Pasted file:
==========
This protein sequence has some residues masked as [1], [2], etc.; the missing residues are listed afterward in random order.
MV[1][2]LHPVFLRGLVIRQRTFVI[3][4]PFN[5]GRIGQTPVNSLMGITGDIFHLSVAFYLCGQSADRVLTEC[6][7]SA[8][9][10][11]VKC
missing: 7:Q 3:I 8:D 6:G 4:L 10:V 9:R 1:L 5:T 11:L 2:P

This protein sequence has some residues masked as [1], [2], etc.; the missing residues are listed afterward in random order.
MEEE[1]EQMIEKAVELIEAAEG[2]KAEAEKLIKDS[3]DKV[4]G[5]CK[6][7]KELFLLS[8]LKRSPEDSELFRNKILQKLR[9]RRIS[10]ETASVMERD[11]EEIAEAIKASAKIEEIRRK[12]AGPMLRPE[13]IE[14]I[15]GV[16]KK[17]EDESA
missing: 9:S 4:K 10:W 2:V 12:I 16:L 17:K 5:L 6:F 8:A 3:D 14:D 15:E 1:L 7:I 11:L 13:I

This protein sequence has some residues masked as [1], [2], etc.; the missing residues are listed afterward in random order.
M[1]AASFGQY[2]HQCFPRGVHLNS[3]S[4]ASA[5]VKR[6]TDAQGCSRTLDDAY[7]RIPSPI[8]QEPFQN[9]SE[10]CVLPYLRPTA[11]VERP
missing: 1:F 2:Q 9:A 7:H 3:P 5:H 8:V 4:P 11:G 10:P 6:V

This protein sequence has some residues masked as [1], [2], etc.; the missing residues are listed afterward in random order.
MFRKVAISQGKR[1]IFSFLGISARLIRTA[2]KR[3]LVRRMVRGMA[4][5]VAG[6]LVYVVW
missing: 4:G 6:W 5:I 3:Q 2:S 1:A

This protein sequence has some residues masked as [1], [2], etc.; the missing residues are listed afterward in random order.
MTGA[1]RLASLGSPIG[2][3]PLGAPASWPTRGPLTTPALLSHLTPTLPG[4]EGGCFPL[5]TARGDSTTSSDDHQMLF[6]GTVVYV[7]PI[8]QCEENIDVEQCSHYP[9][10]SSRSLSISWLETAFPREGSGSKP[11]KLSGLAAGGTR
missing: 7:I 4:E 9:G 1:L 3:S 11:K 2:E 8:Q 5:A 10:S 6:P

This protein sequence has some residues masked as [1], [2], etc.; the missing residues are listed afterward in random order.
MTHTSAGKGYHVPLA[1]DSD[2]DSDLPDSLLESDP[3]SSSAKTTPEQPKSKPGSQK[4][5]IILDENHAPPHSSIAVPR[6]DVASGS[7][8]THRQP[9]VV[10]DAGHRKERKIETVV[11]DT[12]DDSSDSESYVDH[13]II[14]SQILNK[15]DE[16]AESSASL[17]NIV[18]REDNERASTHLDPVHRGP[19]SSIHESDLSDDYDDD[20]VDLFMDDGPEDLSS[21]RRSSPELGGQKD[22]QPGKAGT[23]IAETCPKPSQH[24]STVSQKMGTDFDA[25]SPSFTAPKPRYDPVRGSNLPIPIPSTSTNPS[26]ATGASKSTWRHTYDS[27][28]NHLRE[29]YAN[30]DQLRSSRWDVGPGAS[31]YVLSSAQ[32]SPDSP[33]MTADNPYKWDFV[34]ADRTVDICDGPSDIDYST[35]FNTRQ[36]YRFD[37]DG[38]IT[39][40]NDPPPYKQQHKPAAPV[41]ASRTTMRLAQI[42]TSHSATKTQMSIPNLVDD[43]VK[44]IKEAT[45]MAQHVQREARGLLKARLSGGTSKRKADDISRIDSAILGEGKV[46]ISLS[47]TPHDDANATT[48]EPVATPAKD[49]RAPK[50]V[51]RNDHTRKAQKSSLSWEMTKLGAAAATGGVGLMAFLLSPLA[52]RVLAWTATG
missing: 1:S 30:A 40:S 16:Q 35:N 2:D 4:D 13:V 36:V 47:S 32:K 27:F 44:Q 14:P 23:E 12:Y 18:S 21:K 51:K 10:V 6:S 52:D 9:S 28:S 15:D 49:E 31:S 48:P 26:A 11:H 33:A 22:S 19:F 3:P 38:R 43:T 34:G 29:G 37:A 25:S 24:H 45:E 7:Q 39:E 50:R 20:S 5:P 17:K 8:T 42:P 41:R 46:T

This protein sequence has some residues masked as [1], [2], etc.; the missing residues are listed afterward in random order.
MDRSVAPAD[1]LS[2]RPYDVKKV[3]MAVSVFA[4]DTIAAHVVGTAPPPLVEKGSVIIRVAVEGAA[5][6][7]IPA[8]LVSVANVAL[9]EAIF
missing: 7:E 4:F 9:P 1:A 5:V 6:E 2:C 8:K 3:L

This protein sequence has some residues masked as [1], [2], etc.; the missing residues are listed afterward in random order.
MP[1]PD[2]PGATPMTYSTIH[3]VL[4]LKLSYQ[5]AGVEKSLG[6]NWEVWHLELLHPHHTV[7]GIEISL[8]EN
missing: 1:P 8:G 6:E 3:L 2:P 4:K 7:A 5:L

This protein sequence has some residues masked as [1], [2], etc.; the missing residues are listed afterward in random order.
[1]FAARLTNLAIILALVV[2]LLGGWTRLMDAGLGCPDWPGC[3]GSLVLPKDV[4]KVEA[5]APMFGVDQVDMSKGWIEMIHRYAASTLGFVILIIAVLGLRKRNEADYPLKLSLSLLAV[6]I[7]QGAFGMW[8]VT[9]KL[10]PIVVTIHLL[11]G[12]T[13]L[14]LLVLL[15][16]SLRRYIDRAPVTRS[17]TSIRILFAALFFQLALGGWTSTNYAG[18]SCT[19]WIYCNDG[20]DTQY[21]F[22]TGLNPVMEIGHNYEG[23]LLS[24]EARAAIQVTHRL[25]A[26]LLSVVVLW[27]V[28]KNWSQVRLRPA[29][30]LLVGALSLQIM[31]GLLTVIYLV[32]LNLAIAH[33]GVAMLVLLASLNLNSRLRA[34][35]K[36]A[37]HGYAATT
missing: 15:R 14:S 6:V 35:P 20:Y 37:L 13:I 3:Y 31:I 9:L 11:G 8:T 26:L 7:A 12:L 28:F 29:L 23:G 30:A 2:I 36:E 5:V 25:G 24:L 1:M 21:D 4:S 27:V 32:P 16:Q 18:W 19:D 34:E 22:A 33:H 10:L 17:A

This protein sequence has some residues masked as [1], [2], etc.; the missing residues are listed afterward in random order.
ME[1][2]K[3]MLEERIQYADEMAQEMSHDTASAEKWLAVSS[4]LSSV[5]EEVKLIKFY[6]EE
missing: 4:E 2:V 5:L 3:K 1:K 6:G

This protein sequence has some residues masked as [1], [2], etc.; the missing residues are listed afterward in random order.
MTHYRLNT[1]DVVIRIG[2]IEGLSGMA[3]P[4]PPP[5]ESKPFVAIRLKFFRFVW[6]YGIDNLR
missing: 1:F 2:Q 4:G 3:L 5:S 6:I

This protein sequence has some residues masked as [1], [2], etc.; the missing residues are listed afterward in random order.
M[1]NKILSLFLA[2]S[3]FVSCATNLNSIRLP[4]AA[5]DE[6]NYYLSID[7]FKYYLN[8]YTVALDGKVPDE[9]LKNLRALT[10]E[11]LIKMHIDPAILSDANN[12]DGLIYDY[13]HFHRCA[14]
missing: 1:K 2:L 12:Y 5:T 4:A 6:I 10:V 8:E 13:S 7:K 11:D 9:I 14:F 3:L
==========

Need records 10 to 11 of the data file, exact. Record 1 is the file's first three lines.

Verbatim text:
This protein sequence has some residues masked as [1], [2], etc.; the missing residues are listed afterward in random order.
ME[1][2]K[3]MLEERIQYADEMAQEMSHDTASAEKWLAVSS[4]LSSV[5]EEVKLIKFY[6]EE
missing: 4:E 2:V 5:L 3:K 1:K 6:G

This protein sequence has some residues masked as [1], [2], etc.; the missing residues are listed afterward in random order.
MTHYRLNT[1]DVVIRIG[2]IEGLSGMA[3]P[4]PPP[5]ESKPFVAIRLKFFRFVW[6]YGIDNLR
missing: 1:F 2:Q 4:G 3:L 5:S 6:I